Among the strengths of the cancer center with regard to the OECI quality standards worth mentioning are the continuity of care; the leadership of the institute as the regional oncology hub; the excellence of research at basic, translational, and clinical levels; and the quality of the units visited during the peer review.

Strengths and opportunities for improvement have been pointed out with regard to the multidisciplinary activity. In the OECI model, multidisciplinarity is identified as a key issue at all stages of patient management.

“Multidisciplinarity…percolated through the entire Institute. It was observed that working together in teams was in its DNA” is written in the report. This confirms the high regard in which IOV holds multidisciplinarity. The presence of a strong base is therefore recognized—a mentality and an inclination favorable to the involvement of specialists from different disciplines throughout the diagnostic, therapeutic, and care pathways of patients. With OECI, the Institute has moved a step ahead in a more structured organization of multidisciplinary teams (MDTs).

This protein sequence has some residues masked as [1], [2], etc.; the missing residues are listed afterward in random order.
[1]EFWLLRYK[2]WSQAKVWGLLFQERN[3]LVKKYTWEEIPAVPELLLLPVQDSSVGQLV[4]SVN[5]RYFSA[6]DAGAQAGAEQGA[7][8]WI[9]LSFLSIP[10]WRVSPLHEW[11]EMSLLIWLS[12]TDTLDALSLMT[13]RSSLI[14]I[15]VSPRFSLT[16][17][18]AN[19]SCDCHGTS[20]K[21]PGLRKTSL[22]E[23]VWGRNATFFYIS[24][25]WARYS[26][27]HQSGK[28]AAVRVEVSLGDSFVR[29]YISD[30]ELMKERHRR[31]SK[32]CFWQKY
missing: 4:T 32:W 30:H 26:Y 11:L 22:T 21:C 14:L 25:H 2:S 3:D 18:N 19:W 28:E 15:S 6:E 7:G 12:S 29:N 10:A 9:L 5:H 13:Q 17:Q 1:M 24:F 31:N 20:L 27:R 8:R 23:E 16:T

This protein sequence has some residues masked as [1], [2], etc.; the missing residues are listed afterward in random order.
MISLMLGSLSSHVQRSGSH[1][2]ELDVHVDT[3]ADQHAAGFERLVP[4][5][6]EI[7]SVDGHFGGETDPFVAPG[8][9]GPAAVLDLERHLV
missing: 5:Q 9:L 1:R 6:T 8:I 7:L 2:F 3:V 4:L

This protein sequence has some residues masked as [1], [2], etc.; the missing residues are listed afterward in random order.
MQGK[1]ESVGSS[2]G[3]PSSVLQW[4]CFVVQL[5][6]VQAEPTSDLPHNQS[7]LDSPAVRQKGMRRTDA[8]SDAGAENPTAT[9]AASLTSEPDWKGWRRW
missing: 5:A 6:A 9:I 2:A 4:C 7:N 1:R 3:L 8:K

The opportunities suggested in the report include reporting and analysis of deviations from GL/PDTA, annual review and systematic evaluation of each MDT activity, and consolidation, according to the OECI model, of the MDTs not based at IOV.

Organization at the beginning of the accreditation

The IOV has long been engaged in the development of multidisciplinarity: 6 weekly discussion groups, 1 biweekly discussion group, and 10 weekly clinics are held at IOV; 9 weekly discussion groups and 2 weekly clinics are held within the Azienda Ospedaliera di Padova attended by IOV professionals.

From the organizational point of view, the activity of multidisciplinary clinics is structured with the following:

Computerized appointment scheduling

Data recording using the proper e-tools and in the electronic medical record